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A PEOPLE'S HISTORY OF THE UNITED STATES

For Howard Zinn, long-time civil rights and anti-war activist, history and ideology have a lot in common. Since he thinks that everything is in someone's interest, the historian—Zinn posits—has to figure out whose interests he or she is defining/defending/reconstructing (hence one of his previous books, The Politics of History). Zinn has no doubts about where he stands in this "people's history": "it is a history disrespectful of governments and respectful of people's movements of resistance." So what we get here, instead of the usual survey of wars, presidents, and institutions, is a survey of the usual rebellions, strikes, and protest movements. Zinn starts out by depicting the arrival of Columbus in North America from the standpoint of the Indians (which amounts to their standpoint as constructed from the observations of the Europeans); and, after easily establishing the cultural disharmony that ensued, he goes on to the importation of slaves into the colonies. Add the laborers and indentured servants that followed, plus women and later immigrants, and you have Zinn's amorphous constituency. To hear Zinn tell it, all anyone did in America at any time was to oppress or be oppressed; and so he obscures as much as his hated mainstream historical foes do—only in Zinn's case there is that absurd presumption that virtually everything that came to pass was the work of ruling-class planning: this amounts to one great indictment for conspiracy. Despite surface similarities, this is not a social history, since we get no sense of the fabric of life. Instead of negating the one-sided histories he detests, Zinn has merely reversed the image; the distortion remains.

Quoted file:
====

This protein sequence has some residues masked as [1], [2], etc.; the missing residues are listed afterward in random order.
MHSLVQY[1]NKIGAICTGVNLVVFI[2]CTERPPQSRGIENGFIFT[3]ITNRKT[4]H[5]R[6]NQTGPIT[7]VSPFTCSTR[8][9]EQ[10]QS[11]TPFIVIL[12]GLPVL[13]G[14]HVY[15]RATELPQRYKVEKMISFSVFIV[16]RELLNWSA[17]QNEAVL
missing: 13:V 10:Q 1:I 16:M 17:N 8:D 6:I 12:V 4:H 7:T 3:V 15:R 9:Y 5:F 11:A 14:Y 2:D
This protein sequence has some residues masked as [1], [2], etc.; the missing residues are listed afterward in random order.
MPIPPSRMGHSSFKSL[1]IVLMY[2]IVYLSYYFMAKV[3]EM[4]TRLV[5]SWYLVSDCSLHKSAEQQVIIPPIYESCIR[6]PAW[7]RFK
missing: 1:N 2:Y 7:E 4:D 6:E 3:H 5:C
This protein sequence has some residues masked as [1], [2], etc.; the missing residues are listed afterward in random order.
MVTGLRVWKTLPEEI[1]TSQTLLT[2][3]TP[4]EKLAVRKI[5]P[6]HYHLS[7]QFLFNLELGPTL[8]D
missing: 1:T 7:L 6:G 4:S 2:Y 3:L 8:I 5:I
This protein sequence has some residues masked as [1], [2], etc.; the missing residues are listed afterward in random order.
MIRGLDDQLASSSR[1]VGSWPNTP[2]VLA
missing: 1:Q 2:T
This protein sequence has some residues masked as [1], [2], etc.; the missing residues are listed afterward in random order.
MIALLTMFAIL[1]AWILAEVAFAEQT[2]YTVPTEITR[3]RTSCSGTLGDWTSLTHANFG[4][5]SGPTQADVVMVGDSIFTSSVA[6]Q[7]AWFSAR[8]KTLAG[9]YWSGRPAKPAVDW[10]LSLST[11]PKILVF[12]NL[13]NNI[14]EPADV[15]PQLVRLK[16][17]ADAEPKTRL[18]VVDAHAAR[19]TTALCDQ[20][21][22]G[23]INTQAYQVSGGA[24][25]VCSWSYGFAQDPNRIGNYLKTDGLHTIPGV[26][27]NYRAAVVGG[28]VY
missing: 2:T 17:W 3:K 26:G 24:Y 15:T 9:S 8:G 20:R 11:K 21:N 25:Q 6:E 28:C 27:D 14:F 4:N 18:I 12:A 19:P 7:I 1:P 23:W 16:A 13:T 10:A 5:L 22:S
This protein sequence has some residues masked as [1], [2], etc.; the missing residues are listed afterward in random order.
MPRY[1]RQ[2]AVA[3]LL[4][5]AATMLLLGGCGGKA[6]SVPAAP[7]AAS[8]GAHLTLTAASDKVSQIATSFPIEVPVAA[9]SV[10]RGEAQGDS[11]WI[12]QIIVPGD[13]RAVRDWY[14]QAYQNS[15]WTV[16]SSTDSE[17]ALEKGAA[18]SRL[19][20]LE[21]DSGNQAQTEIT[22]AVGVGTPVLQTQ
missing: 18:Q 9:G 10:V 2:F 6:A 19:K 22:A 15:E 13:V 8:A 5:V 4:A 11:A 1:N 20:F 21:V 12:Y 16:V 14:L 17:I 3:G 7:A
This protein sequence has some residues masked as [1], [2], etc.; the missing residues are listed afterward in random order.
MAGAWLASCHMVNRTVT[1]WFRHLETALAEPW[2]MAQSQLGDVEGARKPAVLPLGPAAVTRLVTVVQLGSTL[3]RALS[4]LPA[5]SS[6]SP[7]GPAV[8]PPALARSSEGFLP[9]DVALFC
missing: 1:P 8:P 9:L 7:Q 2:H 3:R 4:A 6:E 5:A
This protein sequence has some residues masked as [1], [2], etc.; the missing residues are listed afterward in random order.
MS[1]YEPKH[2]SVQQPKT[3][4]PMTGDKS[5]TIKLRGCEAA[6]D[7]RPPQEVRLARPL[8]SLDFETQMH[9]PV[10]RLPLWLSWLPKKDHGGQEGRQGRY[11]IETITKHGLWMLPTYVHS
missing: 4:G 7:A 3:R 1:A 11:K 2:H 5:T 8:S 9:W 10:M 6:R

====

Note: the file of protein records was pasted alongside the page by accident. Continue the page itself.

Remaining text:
Pub Date: Jan. 1, 1979

ISBN: 0061965588

Page Count: 772

Publisher: Harper & Row

Review Posted Online: May 26, 2012

Kirkus Reviews Issue: Jan. 1, 1979